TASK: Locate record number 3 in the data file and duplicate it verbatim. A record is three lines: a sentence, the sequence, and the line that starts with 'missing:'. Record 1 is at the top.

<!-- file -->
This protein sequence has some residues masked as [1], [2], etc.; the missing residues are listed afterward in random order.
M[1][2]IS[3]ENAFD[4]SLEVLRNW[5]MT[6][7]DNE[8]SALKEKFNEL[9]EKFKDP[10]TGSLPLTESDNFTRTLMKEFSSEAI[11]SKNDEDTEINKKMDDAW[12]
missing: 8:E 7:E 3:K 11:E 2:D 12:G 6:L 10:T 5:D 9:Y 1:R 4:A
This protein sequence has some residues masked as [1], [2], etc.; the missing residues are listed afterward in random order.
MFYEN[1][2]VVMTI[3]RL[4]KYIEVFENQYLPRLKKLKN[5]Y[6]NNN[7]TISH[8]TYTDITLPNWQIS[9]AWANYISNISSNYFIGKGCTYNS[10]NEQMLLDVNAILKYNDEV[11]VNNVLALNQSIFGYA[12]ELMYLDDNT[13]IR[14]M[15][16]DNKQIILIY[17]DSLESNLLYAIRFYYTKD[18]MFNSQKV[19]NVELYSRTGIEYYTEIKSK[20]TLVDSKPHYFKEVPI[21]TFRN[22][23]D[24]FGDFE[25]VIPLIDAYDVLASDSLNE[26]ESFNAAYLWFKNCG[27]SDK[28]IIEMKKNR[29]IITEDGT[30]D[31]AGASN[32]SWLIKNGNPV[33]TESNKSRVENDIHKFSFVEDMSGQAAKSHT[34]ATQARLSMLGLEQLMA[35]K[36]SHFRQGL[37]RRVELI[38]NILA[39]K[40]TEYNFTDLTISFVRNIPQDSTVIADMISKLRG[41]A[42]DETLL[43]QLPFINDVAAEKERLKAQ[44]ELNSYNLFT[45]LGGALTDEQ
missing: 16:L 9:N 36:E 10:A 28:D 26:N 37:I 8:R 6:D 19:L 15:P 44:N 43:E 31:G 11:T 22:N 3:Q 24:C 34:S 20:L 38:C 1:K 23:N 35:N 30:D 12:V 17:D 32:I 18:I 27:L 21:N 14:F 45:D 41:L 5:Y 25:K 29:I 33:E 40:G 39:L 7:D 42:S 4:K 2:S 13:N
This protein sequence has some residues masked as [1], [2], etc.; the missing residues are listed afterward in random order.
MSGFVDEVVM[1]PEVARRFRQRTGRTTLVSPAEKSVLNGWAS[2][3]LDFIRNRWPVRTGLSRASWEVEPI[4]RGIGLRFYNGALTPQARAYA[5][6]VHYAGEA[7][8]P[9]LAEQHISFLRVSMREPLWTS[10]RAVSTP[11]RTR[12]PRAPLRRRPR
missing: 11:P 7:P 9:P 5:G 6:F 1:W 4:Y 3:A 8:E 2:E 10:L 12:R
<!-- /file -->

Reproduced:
This protein sequence has some residues masked as [1], [2], etc.; the missing residues are listed afterward in random order.
MSGFVDEVVM[1]PEVARRFRQRTGRTTLVSPAEKSVLNGWAS[2][3]LDFIRNRWPVRTGLSRASWEVEPI[4]RGIGLRFYNGALTPQARAYA[5][6]VHYAGEA[7][8]P[9]LAEQHISFLRVSMREPLWTS[10]RAVSTP[11]RTR[12]PRAPLRRRPR
missing: 11:P 7:P 9:P 5:G 6:F 1:W 4:Y 3:A 8:E 2:E 10:L 12:R